Classic & Vintage - Bianchi hubs & Fiamme rims: how old?
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Any info about these wheels would be appreciated, such as who made the hubs, how old they are, how old the rims are, e.g.
The hubs are engraved "Bianchi" and have no other identifying marks. Only one cone on each hub has wrench flats. I suspect they are FB hubs, but I've never seen FBs with oil hole covers and such a squared-off look. Did Bianchi ever manufacture their own hubs?
The rims are clearly stamped Fiamme, but the decal (what's left of it) is unfamiliar.
Not being a Bianchi guy, I appeal to you folks who know this stuff. Thanks!
Better pictures would help. But that is some cool stuff. I have never seen that Fiamme decal nor the "Brevetto Longhi SA Fiamme Milano" stamp. Typically it is "Brevetto Longhi Fiamme Italy". Does the valve hole have a ferrule?
With a ferrule, I'd say post-war to the late 50s. Without a ferrule, early 60s. My guess is that these are stamped differently as they were sold in Italy and not for export. But that is only a guess.
Although I am not certain, I do not think Bianchi made there own hubs. They definately stamped Bianchi onto FB hubs for cambio corsa and PR equipped bikes, but thay is likely due to the special needs dictated by the derailleur. FB typically stamped a date code on the cones. Check those. Without the date stamp, I would think Gnutti over FB.
Again, it's hard to tell with the pictures, but those look like 3-piece hubs. Steel barrels with aluminum flanges. I'd never say never, but I have never seen 3-piece hubs prior to the war, they are all steel. So I'd say the hubs are post war up until the mid 50s. At that time, the high flange was much more stylish and was more likely to be used over the low flange.
They are three-piece hubs. What argues for FB is the script "Bianchi" matches the script "Frejus" on a set of FB hubs I have. The hub profiles are substantially different, though. There are no stampings on the cones. The cone arrangement (no lock nut on one side of the rear, and no lock nuts at all on the front) seems early post-war to me. The rear is fixed gear, so derailleurs aren't an issue.
The rims have no ferrules in the valve drilling.
Again, thanks for your help!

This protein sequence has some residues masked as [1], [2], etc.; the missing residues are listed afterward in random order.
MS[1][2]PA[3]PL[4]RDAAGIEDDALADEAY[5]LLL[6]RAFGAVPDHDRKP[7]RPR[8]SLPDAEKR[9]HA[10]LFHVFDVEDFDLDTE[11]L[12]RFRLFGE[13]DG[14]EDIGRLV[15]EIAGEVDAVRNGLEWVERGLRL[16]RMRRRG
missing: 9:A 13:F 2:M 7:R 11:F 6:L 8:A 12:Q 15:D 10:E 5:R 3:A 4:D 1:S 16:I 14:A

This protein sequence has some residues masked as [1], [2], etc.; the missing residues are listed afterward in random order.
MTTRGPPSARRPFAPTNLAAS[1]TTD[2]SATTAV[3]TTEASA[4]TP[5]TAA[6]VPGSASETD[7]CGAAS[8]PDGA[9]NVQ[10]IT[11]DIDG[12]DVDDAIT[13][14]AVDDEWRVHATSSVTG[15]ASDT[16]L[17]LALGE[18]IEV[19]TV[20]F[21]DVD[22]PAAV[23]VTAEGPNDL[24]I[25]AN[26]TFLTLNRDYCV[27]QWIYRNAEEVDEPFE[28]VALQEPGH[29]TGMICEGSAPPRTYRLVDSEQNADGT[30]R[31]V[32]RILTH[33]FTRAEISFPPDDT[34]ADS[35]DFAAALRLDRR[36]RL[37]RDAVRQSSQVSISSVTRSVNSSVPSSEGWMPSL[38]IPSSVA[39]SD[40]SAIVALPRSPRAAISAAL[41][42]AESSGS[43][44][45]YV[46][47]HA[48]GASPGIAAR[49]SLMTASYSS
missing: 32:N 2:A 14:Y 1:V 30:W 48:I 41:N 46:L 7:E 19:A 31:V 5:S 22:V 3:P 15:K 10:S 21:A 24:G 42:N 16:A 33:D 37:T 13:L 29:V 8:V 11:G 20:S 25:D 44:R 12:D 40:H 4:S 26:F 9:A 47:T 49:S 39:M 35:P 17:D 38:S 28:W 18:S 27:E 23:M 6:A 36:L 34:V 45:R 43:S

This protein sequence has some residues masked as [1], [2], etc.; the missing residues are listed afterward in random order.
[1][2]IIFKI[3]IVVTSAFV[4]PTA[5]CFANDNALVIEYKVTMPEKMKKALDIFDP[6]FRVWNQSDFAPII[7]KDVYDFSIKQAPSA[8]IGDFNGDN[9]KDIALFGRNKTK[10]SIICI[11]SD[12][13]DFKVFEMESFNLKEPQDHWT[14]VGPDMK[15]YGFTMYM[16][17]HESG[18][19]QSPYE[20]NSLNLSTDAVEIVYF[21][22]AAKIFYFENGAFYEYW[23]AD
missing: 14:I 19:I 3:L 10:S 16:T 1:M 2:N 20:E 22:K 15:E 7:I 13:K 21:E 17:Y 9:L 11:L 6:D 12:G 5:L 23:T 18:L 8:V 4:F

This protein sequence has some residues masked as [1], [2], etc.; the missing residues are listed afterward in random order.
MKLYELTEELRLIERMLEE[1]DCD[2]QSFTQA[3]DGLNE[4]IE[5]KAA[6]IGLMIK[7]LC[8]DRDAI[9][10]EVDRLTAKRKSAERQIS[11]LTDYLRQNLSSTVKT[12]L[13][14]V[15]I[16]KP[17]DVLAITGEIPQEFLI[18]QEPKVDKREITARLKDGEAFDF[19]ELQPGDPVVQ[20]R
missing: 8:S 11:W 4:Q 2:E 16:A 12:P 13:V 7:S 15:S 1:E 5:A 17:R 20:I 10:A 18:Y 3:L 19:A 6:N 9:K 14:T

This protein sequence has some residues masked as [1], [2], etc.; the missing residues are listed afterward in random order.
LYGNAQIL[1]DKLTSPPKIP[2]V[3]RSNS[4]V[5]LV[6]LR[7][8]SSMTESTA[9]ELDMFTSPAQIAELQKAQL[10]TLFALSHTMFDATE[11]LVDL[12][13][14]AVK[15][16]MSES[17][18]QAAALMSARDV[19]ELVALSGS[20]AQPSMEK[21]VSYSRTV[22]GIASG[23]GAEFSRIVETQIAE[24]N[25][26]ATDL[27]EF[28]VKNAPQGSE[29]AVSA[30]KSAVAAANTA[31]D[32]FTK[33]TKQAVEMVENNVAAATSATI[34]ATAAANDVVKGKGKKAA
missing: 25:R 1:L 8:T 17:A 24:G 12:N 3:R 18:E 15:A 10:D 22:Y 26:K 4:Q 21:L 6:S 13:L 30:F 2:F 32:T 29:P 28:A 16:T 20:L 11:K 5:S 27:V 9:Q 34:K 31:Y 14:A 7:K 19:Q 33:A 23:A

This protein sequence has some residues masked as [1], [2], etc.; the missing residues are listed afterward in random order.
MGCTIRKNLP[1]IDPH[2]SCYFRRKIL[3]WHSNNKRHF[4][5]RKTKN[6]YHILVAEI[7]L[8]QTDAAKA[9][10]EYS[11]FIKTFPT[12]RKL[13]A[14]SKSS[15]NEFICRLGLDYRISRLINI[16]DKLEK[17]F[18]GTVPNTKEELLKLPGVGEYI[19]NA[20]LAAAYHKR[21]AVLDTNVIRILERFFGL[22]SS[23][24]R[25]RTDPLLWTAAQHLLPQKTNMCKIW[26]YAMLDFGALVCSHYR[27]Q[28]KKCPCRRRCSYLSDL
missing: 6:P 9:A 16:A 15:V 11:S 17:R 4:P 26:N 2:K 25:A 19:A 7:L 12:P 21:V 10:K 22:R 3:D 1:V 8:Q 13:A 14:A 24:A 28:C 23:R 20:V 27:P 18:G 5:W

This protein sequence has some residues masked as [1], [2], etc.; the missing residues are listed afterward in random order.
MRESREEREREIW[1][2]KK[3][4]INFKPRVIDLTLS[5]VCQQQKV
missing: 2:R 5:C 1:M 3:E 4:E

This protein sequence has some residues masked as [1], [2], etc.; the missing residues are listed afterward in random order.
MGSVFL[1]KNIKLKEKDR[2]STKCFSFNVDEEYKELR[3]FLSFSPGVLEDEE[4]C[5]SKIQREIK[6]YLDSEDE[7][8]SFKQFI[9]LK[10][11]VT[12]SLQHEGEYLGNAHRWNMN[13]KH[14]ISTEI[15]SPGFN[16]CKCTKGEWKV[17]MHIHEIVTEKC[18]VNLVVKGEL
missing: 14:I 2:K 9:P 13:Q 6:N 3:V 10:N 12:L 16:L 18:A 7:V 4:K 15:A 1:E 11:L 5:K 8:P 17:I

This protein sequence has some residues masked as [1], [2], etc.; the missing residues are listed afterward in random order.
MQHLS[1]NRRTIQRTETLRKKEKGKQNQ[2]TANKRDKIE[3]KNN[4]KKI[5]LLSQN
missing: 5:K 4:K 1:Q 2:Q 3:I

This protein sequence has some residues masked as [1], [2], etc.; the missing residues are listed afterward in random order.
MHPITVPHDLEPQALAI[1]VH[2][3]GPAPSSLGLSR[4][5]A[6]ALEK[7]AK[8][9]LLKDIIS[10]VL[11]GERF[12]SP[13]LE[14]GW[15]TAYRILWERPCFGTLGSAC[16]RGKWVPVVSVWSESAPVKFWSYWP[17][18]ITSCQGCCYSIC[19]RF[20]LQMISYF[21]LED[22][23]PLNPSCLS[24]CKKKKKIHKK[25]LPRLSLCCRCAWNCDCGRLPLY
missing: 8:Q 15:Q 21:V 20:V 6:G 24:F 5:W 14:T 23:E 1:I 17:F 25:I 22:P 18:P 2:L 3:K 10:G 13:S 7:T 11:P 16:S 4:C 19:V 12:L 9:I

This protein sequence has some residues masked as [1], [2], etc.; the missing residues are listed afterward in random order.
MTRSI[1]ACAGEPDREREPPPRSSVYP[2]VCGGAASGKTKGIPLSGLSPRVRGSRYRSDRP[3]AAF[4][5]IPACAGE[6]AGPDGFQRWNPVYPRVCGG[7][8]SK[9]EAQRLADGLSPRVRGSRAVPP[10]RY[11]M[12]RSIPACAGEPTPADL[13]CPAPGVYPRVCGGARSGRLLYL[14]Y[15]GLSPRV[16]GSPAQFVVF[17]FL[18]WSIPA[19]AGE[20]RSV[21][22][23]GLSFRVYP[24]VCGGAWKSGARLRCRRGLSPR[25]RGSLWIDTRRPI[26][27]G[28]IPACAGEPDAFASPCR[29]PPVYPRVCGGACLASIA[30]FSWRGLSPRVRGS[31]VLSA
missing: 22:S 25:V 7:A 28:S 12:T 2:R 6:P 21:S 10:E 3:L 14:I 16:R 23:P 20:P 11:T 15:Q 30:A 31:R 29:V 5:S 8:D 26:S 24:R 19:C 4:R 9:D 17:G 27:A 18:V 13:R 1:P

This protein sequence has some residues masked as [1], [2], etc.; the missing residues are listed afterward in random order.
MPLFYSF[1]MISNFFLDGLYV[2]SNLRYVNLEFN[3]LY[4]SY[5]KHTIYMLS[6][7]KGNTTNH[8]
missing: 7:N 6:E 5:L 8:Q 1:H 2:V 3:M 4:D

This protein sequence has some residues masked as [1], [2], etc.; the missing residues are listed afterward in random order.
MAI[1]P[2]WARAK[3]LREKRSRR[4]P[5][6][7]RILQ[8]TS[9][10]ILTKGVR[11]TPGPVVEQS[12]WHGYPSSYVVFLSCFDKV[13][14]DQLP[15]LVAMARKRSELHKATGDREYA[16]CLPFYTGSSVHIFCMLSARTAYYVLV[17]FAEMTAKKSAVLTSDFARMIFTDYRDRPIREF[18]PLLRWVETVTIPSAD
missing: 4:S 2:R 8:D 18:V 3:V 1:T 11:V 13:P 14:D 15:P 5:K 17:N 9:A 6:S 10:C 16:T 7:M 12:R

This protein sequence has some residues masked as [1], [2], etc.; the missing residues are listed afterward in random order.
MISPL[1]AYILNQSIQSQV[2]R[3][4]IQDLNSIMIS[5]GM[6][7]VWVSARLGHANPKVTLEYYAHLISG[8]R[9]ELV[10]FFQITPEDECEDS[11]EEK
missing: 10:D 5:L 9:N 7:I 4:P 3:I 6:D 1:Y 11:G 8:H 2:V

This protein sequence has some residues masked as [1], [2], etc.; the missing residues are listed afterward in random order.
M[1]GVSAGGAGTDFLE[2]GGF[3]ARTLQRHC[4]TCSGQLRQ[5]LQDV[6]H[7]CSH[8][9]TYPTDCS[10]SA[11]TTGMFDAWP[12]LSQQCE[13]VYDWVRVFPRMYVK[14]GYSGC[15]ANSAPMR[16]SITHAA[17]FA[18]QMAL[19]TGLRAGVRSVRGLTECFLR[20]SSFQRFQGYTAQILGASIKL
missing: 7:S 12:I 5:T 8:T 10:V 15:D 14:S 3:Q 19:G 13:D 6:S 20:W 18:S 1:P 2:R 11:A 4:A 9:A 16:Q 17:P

Without the ferrule, the rims still could be early. Again, just a guess without a catalog, but maybe they are a second-tier rim that was never availabke for export. No ferrule would have a lower price point and expand Fiamme's local market. Tubular's?
Tubulars, yes. Track rims? Maybe. The sides are convex and not parallel, which suggests track rims. Do you know when Fiamme started making dedicated track rims?
They are definitely track wheels.
I don't know for sure but there is nothing to say Fiamme didn't make track rims as they were making road rims from the start. All the greats of the day rode road and track in the 30s, 40s and 50s.
Also, if a manufacturer like Bianchi came to Fiamme with a large order at a certain price point, you would think Fiamme would jump at the chance. "Special" decals for a "special" bike would make a smart business decision.
Ignoring the "exclusive" details and looking at the others, I'd have no problem advertising these as late 40s, early 50s until someone with better evidense told me otherwise.
Thank you, IAB. I appreciate your thoughtful comments.
01-27-12, 11:35 AM
I have a buddy looking for a similar setup to these.
10-25-12, 01:27 AM
Were you able to come up with more info on your hubs? I have what I think is a mid to late 50s track bike that came with only the rear wheel, in very poor condition, with FB 3-piece hubs and the rim stamping precisely matches yours. No decal though, but that's because the bike apparently wasn't well treated.
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